With so much to read and so little time in which to read it (two hours and five minutes, to be precise), the sheer levels of concentration required to sit Level 1 would be enough to turn the most laid-back of Japanophiles into something more reminiscent of that bloke from the David Cronenberg film Scanners whose head literally explodes in mid-press conference, and to be honest, there’s not much you can do to counteract this. My main relaxation strategy was to take off my shoes in the manner of a long-haul air passenger, and while no one in the surrounding seats complained about my smelly socks, none of them followed suit, either.

After the reading section there was a forty-minute break, during which everyone rushed outside and gulped down as much caffeine as their bodies would tolerate, and when we re-entered the lecture theatre, I was interested to note that several people – their brains no doubt completely frazzled by the onslaught of obscure vocabulary and literary grammar – had given up and gone home. Partly because thousands of others are sitting the same exam at various locations around the world – on the same day but in different time zones – you are not allowed to take the exam paper home with you, so I have spent the past few days trying to recall what the questions were and where exactly I went wrong; I will have to wait another two months before the result arrives in the post, and to find out if – like, er, David Beckham at the 2006 World Cup – my retirement has been premature.

0 thoughts on “JLPT 日本語能力試験

  1. It seems you are enjoying yourself 🙂 Fingers crossed that you get at least 101 points this time – keep us posted. T

    1. Thanks, Torsten! Obviously I’ve always been in awe of your English skills – just out of interest, have you ever taken an exam like the TOEIC or similar?

      1. No, I never did a test on this level. I had to do an English test for my Ph.D. travel scholarship but that was much less sophisticated, I would think.

  2. I wouldn’t worry too much about the comprehension mark. I read a lot, too – newspapers, books, manga etc – and that was the weakest link in my result (31 / 60). The texts they choose and the questions they ask about them are deliberately very obscure, even though with the new N1 they do, supposedly, have more relevance to real life than they used to (ie. are less academic).
    Long term I’d like to be an interpreter or a translator, but passing N1 is just a small step on that road, so for the moment, I’m still doing the English teaching thing.
    122 / 180 is a fantastic result – you should be really proud, and best of luck with your PhD application!

  3. “And if the dam breaks open many years too soon
    And if there is no room upon the hill
    And if your head explodes with dark forbodings too
    I’ll see you on the dark side of the moon.”
    Good luck!

    1. Thanks, Tom (although I assume you’re aware that Dark Side Of The Moon is David Cameron’s favourite LP?!)

  4. Congrats on making it through another test. I’ve yet to attempt any of them, mostly because I spend all my study time writing instead, still living rurally is great for conversation practice. Here’s hoping you passed!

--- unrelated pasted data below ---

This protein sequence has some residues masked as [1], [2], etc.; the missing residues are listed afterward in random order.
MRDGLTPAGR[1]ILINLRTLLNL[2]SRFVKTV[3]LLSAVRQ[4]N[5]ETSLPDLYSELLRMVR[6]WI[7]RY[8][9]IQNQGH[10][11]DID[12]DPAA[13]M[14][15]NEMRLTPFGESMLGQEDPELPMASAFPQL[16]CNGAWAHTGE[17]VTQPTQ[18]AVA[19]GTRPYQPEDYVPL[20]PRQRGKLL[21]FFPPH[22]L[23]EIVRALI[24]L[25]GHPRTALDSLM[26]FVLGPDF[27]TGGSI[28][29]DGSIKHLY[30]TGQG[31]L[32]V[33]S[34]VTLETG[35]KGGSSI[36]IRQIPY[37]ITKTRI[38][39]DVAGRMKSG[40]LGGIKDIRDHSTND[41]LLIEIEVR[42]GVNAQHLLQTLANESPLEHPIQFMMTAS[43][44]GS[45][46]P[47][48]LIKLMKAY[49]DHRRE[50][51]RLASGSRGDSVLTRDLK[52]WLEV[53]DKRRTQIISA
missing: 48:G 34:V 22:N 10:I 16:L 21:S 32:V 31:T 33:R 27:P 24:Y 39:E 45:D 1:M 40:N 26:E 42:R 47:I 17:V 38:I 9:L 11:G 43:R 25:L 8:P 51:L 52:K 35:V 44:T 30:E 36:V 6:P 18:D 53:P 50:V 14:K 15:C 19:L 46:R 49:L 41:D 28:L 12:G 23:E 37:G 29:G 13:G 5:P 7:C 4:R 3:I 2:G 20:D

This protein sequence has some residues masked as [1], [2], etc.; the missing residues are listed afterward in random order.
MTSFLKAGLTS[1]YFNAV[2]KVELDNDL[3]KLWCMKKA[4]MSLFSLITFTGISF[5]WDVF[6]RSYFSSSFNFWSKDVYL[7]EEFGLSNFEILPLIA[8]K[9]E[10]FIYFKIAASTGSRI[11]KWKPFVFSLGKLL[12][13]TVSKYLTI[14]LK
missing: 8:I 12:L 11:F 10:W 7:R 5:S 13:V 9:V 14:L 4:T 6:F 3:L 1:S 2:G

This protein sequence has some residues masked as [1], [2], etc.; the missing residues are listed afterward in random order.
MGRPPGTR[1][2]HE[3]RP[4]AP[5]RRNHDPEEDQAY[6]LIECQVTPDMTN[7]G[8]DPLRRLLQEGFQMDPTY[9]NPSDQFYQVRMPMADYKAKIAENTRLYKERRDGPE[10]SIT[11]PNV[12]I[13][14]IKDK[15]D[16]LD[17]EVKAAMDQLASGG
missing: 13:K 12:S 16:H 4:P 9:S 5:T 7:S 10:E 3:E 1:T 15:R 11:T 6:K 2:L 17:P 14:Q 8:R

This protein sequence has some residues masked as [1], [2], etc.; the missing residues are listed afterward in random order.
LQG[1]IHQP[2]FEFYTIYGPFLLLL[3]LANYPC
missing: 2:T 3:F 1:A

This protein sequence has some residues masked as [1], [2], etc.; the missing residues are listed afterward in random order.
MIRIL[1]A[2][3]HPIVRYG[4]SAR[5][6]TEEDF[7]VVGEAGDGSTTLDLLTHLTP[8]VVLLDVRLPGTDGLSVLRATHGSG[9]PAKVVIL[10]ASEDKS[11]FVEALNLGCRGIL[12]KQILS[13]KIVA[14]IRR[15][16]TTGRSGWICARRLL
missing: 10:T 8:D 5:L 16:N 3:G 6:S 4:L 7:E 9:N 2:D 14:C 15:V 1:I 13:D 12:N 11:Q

1. Thanks, although to be honest, I think your strategy is better – real-life conversation is always going to be more useful than academic study, particularly if the people you’re talking to use Okinawa-ben!

  5. I hope you passed. Results are out on the internet. It was really hard, but I passed. I am over 50…. don’t give up, not yet!!

    1. Thanks for your words of encouragement, Susan – they must have helped, because I passed! (Only by the skin of my teeth, mind you – I scored 104 out of 180!)

      1. Good for you!! CONGRATULATIONS!! I am so pleased!!My husband kept telling me not to dwell on my marks ( I got 122/ 180), as passing is all you need to do!! I did appallingly in the comprehension ( 22/60)…don’t know how it could have gone so wrong as I read Japanese books all the time. But then again, there isn’t a whole lot you can do if as the marks a scaled. If you look at the JLPT 2011日本語能力試験結果の概要, it should give you an idea of where you came. I don’t seem to be able to attach it here, the standings are the same ,regardless of each year. I came at the 85% , quite surprised considering my not so very good grade.
        Anyway….it is all done!! I hope you have big plans for yourself? I am applying to do a PhD at a Japanese private university, those this will strengthen my application. All the best. Susan

      2. Good for you!! CONGRATULATIONS!! I am so pleased!!My husband kept telling me not to dwell on my marks ( I got 122/ 180), as passing is all you need to do!! I did appallingly in the comprehension ( 22/60)…don’t know how it could have gone so wrong as I read Japanese books all the time. But then again, there isn’t a whole lot you can do if as the marks a scaled. If you look at the JLPT 2011日本語能力試験結果の概要, it should give you an idea of where you came. I don’t seem to be able to attach it here, the standings are the same ,regardless of each year. I came at the 85% , quite surprised considering my not so very good grade.
        Anyway….it is all done!! I hope you have big plans for yourself? I am applying to do a PhD at a Japanese private university, those this will strengthen my application. All the best. Susan

Leave a Reply

Your email address will not be published. Required fields are marked *